Despite the rising demand in photovoltaic panel installations, investors are not seeing the forest for the tress and are pressuring solar-sector exchange traded funds due to the cheaper energy prices.
West Texas Intermediate crude oil futures was up 0.5% hovering around $63.6 per barrel. Lower energy prices diminish the economic competitiveness of solar panels as an alternative energy source, and investors are still holding onto some psychological correlation between solar and oil.
On Tuesday, the Guggenheim Solar ETF (NYSEArca: TAN) was up 0.2% and Market Vectors Solar Energy ETF (NYSEArca: KWT) was down 1.0%. Over the past three months, TAN declined 25.3% and KWT decreased 23.7%.
However, according to the Solar Energy Industries Association, U.S. consumer demand for solar panels remains high. Third-quarter solar installations in the U.S. surged 41% year-over-year, the second-largest quarter for solar installations.
Specifically, solar developers added 1,354 megawatts of capacity in the third quarter, with over 300 megawatts of residential systems installed. There is now over 16 gigawatts worth of solar installations across in the U.S. [Improving Fundamentals Keep Solar ETFs Powered Up]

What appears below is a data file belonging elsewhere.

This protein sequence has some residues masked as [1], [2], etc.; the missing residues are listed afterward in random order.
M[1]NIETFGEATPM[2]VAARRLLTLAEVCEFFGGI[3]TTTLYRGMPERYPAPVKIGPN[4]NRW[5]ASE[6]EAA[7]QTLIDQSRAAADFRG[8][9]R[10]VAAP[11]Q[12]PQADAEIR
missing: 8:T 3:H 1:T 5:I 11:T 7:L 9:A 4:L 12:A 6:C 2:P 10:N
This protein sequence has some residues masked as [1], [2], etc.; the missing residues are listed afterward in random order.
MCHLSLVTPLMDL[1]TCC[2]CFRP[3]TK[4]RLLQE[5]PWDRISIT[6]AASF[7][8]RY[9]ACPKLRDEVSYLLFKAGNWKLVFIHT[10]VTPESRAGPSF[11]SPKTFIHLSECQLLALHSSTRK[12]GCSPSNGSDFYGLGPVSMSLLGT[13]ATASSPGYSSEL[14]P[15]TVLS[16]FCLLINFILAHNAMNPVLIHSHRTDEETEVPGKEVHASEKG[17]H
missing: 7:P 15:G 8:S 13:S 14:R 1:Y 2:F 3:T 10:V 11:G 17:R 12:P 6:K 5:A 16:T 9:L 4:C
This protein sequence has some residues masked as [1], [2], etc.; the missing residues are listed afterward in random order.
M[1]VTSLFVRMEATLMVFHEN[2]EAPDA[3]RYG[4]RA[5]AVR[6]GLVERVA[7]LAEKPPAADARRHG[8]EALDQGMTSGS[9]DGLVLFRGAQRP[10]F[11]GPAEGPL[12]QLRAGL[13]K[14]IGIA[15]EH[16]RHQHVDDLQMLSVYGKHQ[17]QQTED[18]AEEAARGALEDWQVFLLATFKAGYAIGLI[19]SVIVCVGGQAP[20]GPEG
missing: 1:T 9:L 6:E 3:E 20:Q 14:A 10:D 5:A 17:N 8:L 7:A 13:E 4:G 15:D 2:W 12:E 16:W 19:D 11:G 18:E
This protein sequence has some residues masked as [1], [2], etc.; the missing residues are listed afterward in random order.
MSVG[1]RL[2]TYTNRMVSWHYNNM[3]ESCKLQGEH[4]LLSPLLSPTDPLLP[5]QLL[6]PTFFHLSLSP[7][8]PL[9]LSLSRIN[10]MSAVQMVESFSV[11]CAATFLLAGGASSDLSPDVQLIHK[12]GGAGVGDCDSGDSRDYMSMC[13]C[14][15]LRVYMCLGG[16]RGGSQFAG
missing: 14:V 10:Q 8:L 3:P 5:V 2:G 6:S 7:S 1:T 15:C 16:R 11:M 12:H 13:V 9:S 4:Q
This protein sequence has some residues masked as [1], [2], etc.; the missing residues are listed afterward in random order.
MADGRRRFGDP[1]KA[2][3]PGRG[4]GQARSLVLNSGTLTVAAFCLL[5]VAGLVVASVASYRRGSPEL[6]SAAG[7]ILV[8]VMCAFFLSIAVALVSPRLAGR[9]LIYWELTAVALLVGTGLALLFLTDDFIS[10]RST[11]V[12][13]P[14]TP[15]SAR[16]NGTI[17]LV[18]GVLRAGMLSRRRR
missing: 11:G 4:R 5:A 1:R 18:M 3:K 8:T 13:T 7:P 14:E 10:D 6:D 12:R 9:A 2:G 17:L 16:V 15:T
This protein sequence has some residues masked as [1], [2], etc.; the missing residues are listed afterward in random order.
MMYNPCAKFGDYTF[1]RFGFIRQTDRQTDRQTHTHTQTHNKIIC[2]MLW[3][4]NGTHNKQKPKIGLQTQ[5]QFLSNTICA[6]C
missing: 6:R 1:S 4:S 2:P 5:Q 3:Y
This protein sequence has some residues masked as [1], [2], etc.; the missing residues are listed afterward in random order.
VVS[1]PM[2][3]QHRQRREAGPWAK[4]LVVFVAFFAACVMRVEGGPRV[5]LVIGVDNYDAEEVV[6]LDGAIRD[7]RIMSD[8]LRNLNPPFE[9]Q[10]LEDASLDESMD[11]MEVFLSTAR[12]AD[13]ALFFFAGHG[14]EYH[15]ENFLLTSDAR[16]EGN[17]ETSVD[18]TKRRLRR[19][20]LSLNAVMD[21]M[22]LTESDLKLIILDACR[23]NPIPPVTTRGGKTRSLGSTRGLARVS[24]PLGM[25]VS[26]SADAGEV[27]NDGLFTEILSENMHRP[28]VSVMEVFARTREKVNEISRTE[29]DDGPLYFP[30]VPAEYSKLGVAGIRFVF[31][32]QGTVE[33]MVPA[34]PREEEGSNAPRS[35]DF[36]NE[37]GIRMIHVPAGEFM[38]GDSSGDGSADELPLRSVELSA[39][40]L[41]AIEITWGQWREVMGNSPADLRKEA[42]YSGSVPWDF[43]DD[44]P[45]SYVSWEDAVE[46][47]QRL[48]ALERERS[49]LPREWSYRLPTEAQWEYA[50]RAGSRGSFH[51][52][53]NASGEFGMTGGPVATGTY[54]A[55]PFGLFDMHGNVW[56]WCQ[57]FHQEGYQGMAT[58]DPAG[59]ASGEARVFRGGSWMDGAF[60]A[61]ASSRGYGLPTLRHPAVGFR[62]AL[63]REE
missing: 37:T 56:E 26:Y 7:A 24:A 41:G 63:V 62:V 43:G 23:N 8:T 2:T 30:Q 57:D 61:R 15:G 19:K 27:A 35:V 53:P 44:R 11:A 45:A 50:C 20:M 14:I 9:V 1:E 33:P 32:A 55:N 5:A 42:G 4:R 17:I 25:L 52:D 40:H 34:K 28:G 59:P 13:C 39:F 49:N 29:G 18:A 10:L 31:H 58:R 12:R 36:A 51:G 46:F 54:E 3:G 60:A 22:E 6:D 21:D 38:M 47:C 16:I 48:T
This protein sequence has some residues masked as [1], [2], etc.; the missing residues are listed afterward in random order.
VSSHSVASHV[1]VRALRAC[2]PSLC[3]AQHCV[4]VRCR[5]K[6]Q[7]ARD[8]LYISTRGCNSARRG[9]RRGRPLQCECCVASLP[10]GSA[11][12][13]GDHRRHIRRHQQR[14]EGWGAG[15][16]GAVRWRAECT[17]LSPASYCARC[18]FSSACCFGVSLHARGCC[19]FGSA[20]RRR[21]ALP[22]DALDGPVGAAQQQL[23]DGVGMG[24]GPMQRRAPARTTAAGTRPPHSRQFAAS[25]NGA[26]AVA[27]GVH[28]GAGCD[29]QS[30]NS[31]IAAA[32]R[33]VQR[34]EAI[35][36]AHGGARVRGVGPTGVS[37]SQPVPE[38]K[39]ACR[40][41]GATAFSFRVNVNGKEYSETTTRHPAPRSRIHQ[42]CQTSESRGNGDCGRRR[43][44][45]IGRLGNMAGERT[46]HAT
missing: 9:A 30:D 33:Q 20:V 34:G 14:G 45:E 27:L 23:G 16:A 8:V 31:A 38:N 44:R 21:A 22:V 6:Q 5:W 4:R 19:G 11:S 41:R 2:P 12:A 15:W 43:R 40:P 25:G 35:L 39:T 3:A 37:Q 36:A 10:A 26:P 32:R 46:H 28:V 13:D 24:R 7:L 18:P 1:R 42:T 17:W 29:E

“Residential solar has become a remarkably consistent, growing market” Shayle Kann, Senior Vice President at GTM Research, said in a press release. “By the end of this year there will be more than 600,000 homes outfitted with solar, and we see no signs of a slowdown next year. By 2017, we expect the residential sector to be the largest in the U.S. solar market.”
SEIA calculates that the U.S. could install 6.5 gigawatts of solar capacity this year, or 36% more than 2013.